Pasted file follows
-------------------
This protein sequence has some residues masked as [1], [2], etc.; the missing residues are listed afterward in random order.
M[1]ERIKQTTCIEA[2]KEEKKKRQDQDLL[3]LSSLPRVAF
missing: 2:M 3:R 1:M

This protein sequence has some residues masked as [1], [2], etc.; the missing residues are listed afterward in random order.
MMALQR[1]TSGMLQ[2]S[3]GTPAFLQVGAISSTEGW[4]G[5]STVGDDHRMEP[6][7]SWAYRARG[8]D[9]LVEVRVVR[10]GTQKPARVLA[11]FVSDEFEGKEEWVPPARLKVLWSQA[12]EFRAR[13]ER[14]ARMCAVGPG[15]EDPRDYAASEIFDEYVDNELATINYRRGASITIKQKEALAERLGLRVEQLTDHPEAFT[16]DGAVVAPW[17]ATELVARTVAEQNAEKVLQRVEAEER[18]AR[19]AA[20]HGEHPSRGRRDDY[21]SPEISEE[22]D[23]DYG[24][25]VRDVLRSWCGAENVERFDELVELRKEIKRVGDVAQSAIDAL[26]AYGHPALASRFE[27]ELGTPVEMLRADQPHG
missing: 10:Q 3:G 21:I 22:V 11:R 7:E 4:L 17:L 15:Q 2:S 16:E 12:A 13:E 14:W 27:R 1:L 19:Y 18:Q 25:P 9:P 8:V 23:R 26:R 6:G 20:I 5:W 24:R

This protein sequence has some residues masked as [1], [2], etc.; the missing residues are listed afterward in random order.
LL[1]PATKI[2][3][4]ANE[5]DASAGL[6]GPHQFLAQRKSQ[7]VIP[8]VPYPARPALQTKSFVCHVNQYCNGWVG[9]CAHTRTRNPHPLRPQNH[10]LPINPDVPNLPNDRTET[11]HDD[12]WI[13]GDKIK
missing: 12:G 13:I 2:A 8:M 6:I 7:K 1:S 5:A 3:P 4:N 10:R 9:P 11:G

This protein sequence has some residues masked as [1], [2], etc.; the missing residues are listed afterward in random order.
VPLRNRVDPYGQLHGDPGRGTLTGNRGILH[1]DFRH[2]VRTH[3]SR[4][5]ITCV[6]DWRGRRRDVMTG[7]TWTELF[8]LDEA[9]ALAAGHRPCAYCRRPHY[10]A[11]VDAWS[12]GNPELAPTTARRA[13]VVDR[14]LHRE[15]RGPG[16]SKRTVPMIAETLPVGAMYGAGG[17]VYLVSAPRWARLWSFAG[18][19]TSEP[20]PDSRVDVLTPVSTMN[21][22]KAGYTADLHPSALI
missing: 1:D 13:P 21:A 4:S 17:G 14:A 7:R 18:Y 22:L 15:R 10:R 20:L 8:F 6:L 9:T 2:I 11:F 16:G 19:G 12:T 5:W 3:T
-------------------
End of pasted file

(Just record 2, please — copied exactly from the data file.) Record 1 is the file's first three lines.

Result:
This protein sequence has some residues masked as [1], [2], etc.; the missing residues are listed afterward in random order.
MMALQR[1]TSGMLQ[2]S[3]GTPAFLQVGAISSTEGW[4]G[5]STVGDDHRMEP[6][7]SWAYRARG[8]D[9]LVEVRVVR[10]GTQKPARVLA[11]FVSDEFEGKEEWVPPARLKVLWSQA[12]EFRAR[13]ER[14]ARMCAVGPG[15]EDPRDYAASEIFDEYVDNELATINYRRGASITIKQKEALAERLGLRVEQLTDHPEAFT[16]DGAVVAPW[17]ATELVARTVAEQNAEKVLQRVEAEER[18]AR[19]AA[20]HGEHPSRGRRDDY[21]SPEISEE[22]D[23]DYG[24][25]VRDVLRSWCGAENVERFDELVELRKEIKRVGDVAQSAIDAL[26]AYGHPALASRFE[27]ELGTPVEMLRADQPHG
missing: 10:Q 3:G 21:I 22:V 11:R 7:E 4:L 17:L 15:Q 2:S 16:E 12:A 13:E 14:W 27:R 1:L 19:Y 18:Q 25:P 9:P 8:V 23:R 26:R 6:G 20:I 5:W 24:R